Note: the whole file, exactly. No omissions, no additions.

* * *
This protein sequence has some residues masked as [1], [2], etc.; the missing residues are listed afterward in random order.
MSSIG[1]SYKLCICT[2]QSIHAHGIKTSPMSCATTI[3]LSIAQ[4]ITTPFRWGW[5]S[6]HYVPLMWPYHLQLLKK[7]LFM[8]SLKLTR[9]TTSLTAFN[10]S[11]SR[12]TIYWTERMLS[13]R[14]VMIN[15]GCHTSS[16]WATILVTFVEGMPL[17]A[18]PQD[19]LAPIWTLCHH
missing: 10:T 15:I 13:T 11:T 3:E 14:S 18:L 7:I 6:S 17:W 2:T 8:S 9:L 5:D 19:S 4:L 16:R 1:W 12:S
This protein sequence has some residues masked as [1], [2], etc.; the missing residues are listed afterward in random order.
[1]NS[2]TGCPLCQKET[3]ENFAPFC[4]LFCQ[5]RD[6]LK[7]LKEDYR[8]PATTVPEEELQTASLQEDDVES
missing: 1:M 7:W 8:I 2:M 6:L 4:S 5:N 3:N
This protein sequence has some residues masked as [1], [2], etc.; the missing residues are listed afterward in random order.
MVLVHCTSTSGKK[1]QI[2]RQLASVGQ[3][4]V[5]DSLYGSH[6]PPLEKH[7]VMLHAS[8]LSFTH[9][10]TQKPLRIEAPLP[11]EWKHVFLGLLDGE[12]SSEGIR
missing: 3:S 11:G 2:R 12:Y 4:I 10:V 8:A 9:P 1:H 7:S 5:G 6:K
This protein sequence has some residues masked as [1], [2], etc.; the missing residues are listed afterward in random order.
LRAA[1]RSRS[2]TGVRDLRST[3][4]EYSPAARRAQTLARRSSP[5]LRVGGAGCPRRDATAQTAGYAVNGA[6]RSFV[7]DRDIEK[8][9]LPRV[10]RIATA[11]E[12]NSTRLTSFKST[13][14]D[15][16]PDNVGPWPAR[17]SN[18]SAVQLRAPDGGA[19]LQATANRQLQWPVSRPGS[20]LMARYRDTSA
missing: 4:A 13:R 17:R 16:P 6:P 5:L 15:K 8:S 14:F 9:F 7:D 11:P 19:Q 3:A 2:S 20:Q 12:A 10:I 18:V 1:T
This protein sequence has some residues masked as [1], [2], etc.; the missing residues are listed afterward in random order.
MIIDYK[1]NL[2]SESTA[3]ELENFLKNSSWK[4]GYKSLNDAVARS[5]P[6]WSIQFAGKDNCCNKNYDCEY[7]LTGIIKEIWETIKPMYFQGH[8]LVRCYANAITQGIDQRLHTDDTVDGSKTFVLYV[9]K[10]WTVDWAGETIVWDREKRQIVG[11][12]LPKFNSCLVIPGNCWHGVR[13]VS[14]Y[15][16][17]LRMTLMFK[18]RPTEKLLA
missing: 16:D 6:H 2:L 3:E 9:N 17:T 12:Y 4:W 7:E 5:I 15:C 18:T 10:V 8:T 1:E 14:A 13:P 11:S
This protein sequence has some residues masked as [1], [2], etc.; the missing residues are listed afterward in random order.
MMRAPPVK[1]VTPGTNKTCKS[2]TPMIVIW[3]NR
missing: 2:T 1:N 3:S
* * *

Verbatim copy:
This protein sequence has some residues masked as [1], [2], etc.; the missing residues are listed afterward in random order.
MSSIG[1]SYKLCICT[2]QSIHAHGIKTSPMSCATTI[3]LSIAQ[4]ITTPFRWGW[5]S[6]HYVPLMWPYHLQLLKK[7]LFM[8]SLKLTR[9]TTSLTAFN[10]S[11]SR[12]TIYWTERMLS[13]R[14]VMIN[15]GCHTSS[16]WATILVTFVEGMPL[17]A[18]PQD[19]LAPIWTLCHH
missing: 10:T 15:I 13:T 11:T 3:E 14:S 18:L 7:I 6:S 17:W 2:T 8:S 9:L 5:D 19:S 4:L 16:R 1:W 12:S
This protein sequence has some residues masked as [1], [2], etc.; the missing residues are listed afterward in random order.
[1]NS[2]TGCPLCQKET[3]ENFAPFC[4]LFCQ[5]RD[6]LK[7]LKEDYR[8]PATTVPEEELQTASLQEDDVES
missing: 1:M 7:W 8:I 2:M 6:L 4:S 5:N 3:N
This protein sequence has some residues masked as [1], [2], etc.; the missing residues are listed afterward in random order.
MVLVHCTSTSGKK[1]QI[2]RQLASVGQ[3][4]V[5]DSLYGSH[6]PPLEKH[7]VMLHAS[8]LSFTH[9][10]TQKPLRIEAPLP[11]EWKHVFLGLLDGE[12]SSEGIR
missing: 3:S 11:G 2:R 12:Y 4:I 10:V 8:A 9:P 1:H 7:S 5:G 6:K
This protein sequence has some residues masked as [1], [2], etc.; the missing residues are listed afterward in random order.
LRAA[1]RSRS[2]TGVRDLRST[3][4]EYSPAARRAQTLARRSSP[5]LRVGGAGCPRRDATAQTAGYAVNGA[6]RSFV[7]DRDIEK[8][9]LPRV[10]RIATA[11]E[12]NSTRLTSFKST[13][14]D[15][16]PDNVGPWPAR[17]SN[18]SAVQLRAPDGGA[19]LQATANRQLQWPVSRPGS[20]LMARYRDTSA
missing: 4:A 13:R 17:R 16:P 6:P 5:L 15:K 8:S 14:F 9:F 7:D 11:P 19:Q 3:A 2:S 20:Q 12:A 10:I 18:V 1:T
This protein sequence has some residues masked as [1], [2], etc.; the missing residues are listed afterward in random order.
MIIDYK[1]NL[2]SESTA[3]ELENFLKNSSWK[4]GYKSLNDAVARS[5]P[6]WSIQFAGKDNCCNKNYDCEY[7]LTGIIKEIWETIKPMYFQGH[8]LVRCYANAITQGIDQRLHTDDTVDGSKTFVLYV[9]K[10]WTVDWAGETIVWDREKRQIVG[11][12]LPKFNSCLVIPGNCWHGVR[13]VS[14]Y[15][16][17]LRMTLMFK[18]RPTEKLLA
missing: 16:D 6:H 2:L 3:E 9:N 17:T 12:Y 4:W 7:E 5:I 15:C 18:T 10:V 8:T 1:E 14:A 13:P 11:S
This protein sequence has some residues masked as [1], [2], etc.; the missing residues are listed afterward in random order.
MMRAPPVK[1]VTPGTNKTCKS[2]TPMIVIW[3]NR
missing: 2:T 1:N 3:S